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Johnson City Omnium: Riders get ready to tackle Roan

June 6th, 2014 8:18 pm by Jeff Birchfield

The Roan Groan turns 30 today, hitting a major milestone for the oldest continuous sanctioned road race in Tennessee.

The course, which is 55 miles for the professionals and 30 miles for amateurs, is relatively short by road-racing standards. After starting near the Covered Bridge in Elizabethton, those last seven and a half miles up the mountain to an elevation of 5,512 feet at Carvers Gap separate it from nearly every other race in the nation.

In fact, only one section of the Tour of California can match it.

“It’s the only mountaintop finish for a sanctioned race in the Eastern United States,” race director Reneau Dubberley said. “So if you plan to compete, you need to come and do this race. This area with the mountains of Western North Carolina are where guys like Lance Armstrong and George Hincappie trained.”

Over 350 professional and amateur bicycle racers are scheduled to compete in the Johnson City Omnium which includes the Roan Groan along with the Tupelo Honey Time Trial in Unicoi County and the Franklin Woods Criterium in downtown Johnson City.

John DeLong, the 2009 omnium winner, and eight current Tennessee Bicycle All Round (TBAR) Champions are among those registered. The entries will look to match the historic feat of Asheville rider Robert Sweeting in 2012, who won the Roan Groan and became the first to follow it up the next day with an overall omnium victory. 

It was feat that even Tour de France veteran Brent Bookwalter wasn’t even able to complete. Bookwalter finished behind Virginia rider Jacob Sprouse in the 2008 Roan Groan, although Bookwalter did go on to capture the omnium title, then decided in downtown Bristol.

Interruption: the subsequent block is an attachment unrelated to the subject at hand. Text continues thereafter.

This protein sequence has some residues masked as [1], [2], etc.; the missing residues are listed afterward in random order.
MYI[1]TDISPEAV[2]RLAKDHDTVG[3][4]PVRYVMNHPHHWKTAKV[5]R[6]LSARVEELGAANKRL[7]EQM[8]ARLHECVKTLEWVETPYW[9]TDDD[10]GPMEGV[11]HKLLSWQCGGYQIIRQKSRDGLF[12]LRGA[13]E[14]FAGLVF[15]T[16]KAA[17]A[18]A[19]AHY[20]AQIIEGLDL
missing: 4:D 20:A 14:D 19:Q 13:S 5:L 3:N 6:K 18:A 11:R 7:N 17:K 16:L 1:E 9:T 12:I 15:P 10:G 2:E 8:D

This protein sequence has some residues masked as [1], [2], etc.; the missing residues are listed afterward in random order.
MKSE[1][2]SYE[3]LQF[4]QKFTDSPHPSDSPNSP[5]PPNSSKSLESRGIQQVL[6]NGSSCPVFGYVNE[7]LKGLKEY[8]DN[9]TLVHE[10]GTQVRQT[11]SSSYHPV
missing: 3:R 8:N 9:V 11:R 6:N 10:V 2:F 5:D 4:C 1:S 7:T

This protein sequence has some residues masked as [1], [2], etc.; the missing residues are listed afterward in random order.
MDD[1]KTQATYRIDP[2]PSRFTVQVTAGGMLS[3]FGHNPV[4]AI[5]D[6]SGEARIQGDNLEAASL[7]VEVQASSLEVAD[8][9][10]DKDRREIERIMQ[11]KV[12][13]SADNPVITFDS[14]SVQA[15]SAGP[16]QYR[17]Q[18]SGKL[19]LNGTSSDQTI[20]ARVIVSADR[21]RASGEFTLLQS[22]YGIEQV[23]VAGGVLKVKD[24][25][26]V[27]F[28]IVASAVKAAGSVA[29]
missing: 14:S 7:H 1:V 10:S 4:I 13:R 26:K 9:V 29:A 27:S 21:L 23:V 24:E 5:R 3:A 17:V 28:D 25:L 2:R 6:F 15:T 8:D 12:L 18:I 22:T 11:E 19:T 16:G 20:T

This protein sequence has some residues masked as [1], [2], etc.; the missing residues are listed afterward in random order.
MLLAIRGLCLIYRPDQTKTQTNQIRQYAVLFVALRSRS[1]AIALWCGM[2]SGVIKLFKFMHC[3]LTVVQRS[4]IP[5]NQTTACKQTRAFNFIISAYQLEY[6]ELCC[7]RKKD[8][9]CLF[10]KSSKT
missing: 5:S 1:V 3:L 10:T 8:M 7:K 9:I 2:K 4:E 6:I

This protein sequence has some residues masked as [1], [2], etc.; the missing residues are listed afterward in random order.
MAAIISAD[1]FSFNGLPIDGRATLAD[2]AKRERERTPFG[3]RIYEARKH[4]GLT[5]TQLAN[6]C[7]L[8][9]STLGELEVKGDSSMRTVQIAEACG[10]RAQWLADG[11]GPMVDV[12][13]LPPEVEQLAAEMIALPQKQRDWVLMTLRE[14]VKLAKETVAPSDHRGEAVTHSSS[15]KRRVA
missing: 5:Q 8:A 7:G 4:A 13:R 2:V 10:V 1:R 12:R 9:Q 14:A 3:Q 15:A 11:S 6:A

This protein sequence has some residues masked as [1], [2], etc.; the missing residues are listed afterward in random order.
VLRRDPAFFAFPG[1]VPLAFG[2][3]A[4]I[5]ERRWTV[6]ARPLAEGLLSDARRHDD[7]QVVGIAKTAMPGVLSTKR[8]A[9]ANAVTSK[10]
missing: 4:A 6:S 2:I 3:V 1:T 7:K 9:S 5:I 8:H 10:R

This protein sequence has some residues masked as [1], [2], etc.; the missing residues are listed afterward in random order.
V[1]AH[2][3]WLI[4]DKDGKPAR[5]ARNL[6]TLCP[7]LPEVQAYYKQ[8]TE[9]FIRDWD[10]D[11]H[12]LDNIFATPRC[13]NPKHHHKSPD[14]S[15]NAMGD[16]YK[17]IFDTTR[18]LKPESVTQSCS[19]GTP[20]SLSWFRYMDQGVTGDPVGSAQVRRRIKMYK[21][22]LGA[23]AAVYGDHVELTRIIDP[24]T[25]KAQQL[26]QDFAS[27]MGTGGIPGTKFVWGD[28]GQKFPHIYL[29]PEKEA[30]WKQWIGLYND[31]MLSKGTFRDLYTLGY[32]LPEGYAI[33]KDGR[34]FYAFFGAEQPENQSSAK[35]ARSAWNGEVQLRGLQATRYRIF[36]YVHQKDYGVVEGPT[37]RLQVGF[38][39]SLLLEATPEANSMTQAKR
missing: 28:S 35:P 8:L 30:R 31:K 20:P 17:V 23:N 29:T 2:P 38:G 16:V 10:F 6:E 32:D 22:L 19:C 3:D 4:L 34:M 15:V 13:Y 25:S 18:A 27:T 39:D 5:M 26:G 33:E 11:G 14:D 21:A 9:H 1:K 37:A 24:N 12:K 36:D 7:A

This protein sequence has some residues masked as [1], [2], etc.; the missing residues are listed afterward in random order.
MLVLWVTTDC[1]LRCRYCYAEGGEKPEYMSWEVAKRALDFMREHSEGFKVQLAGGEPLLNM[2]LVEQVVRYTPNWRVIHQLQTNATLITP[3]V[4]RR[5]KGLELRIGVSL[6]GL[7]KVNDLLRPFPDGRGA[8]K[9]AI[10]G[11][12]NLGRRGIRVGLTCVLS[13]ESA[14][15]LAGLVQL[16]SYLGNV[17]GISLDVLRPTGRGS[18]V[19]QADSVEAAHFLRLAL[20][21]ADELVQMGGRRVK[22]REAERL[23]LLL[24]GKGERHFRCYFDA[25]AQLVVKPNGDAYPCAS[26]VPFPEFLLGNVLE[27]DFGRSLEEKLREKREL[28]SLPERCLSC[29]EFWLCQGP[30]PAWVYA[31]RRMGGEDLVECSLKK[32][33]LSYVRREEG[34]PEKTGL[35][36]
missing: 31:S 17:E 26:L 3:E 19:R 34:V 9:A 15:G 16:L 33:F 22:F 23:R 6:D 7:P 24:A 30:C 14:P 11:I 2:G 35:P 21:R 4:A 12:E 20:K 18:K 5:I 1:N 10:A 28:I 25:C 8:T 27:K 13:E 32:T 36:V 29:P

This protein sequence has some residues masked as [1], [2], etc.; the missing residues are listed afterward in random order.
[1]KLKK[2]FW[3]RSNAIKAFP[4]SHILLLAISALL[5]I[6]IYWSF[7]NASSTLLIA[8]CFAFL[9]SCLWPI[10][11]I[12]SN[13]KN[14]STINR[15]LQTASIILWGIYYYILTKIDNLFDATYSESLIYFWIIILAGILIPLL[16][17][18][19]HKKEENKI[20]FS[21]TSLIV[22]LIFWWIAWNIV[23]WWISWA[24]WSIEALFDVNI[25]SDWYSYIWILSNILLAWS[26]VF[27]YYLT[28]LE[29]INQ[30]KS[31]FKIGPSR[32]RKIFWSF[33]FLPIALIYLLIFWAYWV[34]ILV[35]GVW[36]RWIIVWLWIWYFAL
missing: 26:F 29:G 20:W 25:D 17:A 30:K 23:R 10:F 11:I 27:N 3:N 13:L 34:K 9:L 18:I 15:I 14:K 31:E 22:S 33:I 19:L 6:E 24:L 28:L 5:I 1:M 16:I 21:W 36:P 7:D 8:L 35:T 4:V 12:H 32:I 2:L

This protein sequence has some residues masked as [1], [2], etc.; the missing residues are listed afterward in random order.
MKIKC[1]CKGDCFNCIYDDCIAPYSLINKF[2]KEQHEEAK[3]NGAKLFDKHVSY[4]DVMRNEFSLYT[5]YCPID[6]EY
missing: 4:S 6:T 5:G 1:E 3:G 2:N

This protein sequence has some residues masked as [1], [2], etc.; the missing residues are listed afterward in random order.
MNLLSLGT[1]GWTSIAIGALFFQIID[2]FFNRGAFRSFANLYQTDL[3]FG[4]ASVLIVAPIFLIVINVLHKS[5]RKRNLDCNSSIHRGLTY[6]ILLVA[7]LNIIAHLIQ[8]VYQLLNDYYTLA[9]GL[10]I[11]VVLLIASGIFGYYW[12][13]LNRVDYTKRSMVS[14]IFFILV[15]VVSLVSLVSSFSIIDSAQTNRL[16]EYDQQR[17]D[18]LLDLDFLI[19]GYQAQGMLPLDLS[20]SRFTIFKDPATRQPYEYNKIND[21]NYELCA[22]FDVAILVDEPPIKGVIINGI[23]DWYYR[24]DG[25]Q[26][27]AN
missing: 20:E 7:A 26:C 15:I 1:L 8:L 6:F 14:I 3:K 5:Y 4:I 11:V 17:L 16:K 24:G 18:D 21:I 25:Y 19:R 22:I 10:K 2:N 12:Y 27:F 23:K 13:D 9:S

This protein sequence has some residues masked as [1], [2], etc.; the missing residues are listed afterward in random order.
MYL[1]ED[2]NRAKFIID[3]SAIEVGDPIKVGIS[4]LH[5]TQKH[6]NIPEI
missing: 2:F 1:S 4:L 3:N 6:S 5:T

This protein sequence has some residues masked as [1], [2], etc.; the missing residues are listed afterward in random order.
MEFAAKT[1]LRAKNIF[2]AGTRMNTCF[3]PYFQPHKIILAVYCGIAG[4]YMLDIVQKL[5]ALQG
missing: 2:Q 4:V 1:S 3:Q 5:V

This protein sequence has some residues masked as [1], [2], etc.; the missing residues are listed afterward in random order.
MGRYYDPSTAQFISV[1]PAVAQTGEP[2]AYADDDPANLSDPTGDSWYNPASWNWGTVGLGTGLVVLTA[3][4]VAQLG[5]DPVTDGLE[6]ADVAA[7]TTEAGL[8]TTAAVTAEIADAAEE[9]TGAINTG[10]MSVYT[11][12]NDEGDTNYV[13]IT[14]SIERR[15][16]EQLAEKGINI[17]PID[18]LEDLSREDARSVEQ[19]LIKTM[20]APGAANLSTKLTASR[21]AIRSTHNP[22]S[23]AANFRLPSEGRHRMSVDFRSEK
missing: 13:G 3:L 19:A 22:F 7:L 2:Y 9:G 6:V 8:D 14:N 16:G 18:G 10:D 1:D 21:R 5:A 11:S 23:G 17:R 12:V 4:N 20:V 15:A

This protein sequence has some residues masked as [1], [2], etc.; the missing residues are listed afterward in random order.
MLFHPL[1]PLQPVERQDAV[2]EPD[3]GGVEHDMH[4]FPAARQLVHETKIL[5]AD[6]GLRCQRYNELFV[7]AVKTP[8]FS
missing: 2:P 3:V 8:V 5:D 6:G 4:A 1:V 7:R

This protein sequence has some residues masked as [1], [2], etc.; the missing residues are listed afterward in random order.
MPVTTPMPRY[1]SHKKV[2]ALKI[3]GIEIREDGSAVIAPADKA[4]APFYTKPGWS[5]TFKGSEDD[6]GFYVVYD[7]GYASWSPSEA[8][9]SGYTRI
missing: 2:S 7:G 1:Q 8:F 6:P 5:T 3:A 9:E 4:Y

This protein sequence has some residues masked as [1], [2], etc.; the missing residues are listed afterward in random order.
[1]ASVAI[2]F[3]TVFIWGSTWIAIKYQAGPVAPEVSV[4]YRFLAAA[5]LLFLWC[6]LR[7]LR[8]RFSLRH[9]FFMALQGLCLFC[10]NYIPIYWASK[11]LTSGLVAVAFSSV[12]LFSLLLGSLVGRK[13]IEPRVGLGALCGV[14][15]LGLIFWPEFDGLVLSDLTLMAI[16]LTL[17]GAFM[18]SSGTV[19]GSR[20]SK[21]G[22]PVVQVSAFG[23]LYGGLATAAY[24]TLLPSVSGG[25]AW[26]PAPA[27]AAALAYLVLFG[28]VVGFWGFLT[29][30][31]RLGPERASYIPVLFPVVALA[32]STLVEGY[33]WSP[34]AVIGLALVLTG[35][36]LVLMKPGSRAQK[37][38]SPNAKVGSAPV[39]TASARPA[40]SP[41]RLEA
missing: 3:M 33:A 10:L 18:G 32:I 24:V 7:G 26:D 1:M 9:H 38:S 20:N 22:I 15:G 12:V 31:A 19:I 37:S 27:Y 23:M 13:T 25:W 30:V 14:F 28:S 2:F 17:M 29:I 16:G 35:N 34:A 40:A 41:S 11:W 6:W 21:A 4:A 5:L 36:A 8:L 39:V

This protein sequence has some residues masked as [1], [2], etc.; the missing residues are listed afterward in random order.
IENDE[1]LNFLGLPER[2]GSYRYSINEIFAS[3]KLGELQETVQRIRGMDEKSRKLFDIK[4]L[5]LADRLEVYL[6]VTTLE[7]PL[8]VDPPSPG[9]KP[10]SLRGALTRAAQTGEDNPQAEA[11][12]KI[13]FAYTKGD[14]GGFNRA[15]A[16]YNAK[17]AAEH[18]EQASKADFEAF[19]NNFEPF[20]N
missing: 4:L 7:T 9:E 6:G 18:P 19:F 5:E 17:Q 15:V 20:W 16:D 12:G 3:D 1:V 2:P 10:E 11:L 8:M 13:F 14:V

Several years including last year, the final result is about the omnium winner maximizing points in the individual events.

“The winner of the omnium last year didn’t win any of the three races,” Dubberley pointed out. “It’s short, only three races over two days. But, it uses all the skills and being good at one isn’t going to win the omnium.”

This year’s Pro 1-2 competition will include local rivals Nolan Tankersley of Erwin and Andrew Bailey of Piney Flats. In previous head-to-head races between the 19-year-olds, Tankersley has finished ahead of Bailey. However in two local training races leading up to the JC Omnium which Tankersely didn’t participate in, Bailey won and that experience might help on Sunday’s criterium course. 

Another factor is the East Tennessee weather, which can vary greatly from day to day.

Last year, the conditions were picture perfect for Jimmy Schurman’s victory ride in the Roan Groan although rain turned the Franklin Woods Criterium course downright treacherous the next day. It didn’t slow down Florida rider Shawn Gravois, the Roan Groan runner-up, who captured the overall omnium title.

“Gravois wrote an article about the race and mentioned just in one sentence so it wasn’t a major part of his race,” Dubberley said. “But, it was a major part for several of the others.”

While there are several categories to be contested, one of particular interest is the Women’s 1-2 where Tennessee state champion Amanda Ragle of Brentwood will be competing in the Johnson City Omnium for the first time. She is the highest-ranked national rider entered, although she could have some stiff competition from Stephanie Rynas of Chattanooga.  

The Roan Groan begins this morning with the first of seven groups racing at 9 a.m. Just before the start, there will be a presentation to Gary Nave, of Nor-Well, for 30 years of sponsoring the race. Larry Rosilina of Hampton will be recognized for riding in the most Roan Groan competitions, 17, and Johnson City physican Rachel Monderer will be recognized for riding in seven women’s  competitions.

The second event, the Tupleo Honey Time Trial, starts at 5 p.m.on Temple Hill Road in Erwin. 

The final event, the Franklin Woods Community Hospital Criterium in downtown Johnson City, begins 8 a.m. Sunday with a juniors race. Several classes will be contested before the main event, the Pro 1-2 race, begins at 2:30 p.m.

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